Books for Building a Feelings Vocabulary

picture books social emotional skills Aug 15, 2022
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Building a Feelings Vocabulary


An essential part of supporting you and your child’s emotional regulation needs is building a feelings vocabulary.

Important Note:  building an emotional vocabulary doesn’t give you the feeling or teach your child a feeling for the first time. Learning words to name feelings gives you and your child the ability to identify a feeling you are already having.

For example, introducing worry as a feeling and a word doesn’t give your child worry thoughts or feelings, it helps them identify something they are already experiencing. 


4 Reasons Learning Feelings Words is Important


  1. When you can identify your feelings it’s easier to regulate 
  2. It helps your child realize they aren’t weird or wrong because everyone has feelings
  3. It helps your child build empathy (understanding that others have feelings too.)
  4. It makes parenting easier. 😉


Picture Books are Easy and Effective 


Books take the pressure off ‘teaching feelings’ and building them in an effective way with your child during periods of calm and connection.


Six Books to Build Your Child’s Feelings Vocabulary


1) The Way I Feel by Janan Cain


One of my favourite books for building a feelings vocabulary is The Way I Feel. It has playful illustrations and touches on a range of feelings. This makes it a great tool for developing a whole bunch of feelings words in a calm and connected way. It’s especially great for those trickier words like disappointment and jealousy. 

One Way to Use This Book: Play Feelings Charades with the whole family. Pick a page and make a face to match the emotion. 

Fun fact. If you have ever heard that young children can’t cry on demand, play feelings charades with a group of preschoolers. You will discover very quickly that some children are quite capable of turning on crocodile tears for sad charades!

Note: There is a difference between the board book (less emotions) and the picture book (includes more layered emotions like jealousy)


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2) When Sadness is At Your Door by Eva Eland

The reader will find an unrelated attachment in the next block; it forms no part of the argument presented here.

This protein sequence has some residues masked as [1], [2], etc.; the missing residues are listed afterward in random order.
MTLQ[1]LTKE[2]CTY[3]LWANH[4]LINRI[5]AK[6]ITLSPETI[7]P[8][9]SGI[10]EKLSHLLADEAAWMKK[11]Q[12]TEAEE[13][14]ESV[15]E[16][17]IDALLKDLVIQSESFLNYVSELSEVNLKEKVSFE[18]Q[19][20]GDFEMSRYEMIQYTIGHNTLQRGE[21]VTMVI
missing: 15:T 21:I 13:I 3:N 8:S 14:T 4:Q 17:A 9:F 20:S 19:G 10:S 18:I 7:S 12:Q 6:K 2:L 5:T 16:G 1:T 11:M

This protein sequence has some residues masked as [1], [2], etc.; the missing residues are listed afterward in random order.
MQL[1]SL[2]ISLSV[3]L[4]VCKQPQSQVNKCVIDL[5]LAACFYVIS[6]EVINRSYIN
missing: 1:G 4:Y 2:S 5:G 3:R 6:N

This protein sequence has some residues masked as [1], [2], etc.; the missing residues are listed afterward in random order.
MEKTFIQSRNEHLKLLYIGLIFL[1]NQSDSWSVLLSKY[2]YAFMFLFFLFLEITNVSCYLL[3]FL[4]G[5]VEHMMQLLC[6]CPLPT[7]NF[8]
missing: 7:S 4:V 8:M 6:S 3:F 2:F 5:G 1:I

Sadness is one of our core feelings and sometimes it gets a bad reputation! In this book, sadness is a feeling that you are encouraged to get to know and understand better. Although it can be tempting to avoid it or hide from it, when you invite it in and sit with it, you can learn how to understand it and understand that it is part of you. 

This book is amazing for recognizing that sadness is an important feeling. It’s also a great way to start exploring the idea that there are different tools for helping you process sadness when you are feeling it. Things like listening to music, painting, sitting quietly, going for a walk, etc.


Purchase this book using my Amazon Affiliate Link HERE


3) The Unbudgeable Curmudgeon by Matthew Burgess & Fiona Woodcock


Another book I use extensively in my work, I love this book for helping children understand that everyone can have grumpy, grouchy annoyed type feelings. It also does a good job of showing that those feelings can be a bit contagious if you aren’t careful.

It’s a great book for talking about sibling/friend conflict or as a tool for talking about an argument we might have had with our child when the curmudgeon took over! Just like the book on sadness, it does a great job of highlighting that it’s really important to find tools for those curmudgeon feelings so they don’t grow and fester! 


 Purchase this book using my AmazonAffiliate Link HERE


4) Big Feelings by Alexandra Penfold & Suzanne Kaufman


This book touches on some really important themes, a key one being everyone, everywhere has feelings and sometimes we have different feelings about the same things.

You can use it for talking about your home, your neighbourhood, your school, etc in the context that everyone has feelings AND not everyone has the same feelings at the same time.

It’s a great book for exploring the importance that conflict resolution plays when Big Feelings are involved. Part of working together is recognizing that we all have feelings and sometimes those feelings will lead to conflict and we need to work through that.


Purchase this book using my Amazon Affiliate Link HERE 


5) Brave Every Day by Trudy Ludwig & Patrice Barton


One of the feelings we all feel, but sometimes have a harder time expressing are the worries and whatifs. A really important part of building your child’s emotional vocabulary is giving them language for those worry thoughts.

This book highlights the importance of understanding when our worry thoughts are holding us back so that we can dig in and find bravery to face those challenges. It also does a great job of showing how others can have worries/whatifs and when we work together, we are stronger (braver).


Purchase this book using my AmazonAffiliate Link HERE


6) Where Do Your Feelings Live by Catherine Hernandez & Myriam Chery


In this book you will explore some of the different ways that feelings live inside us. This is a fantastic book for exploring your feelings body clues. It helps guide conversations around the kinds of things that happen inside your body when you have different feelings. Part of building a feelings vocabulary for emotional regulation is understanding and listening to our body clues.


Purchase this book using my Amazon Affiliate Link HERE 


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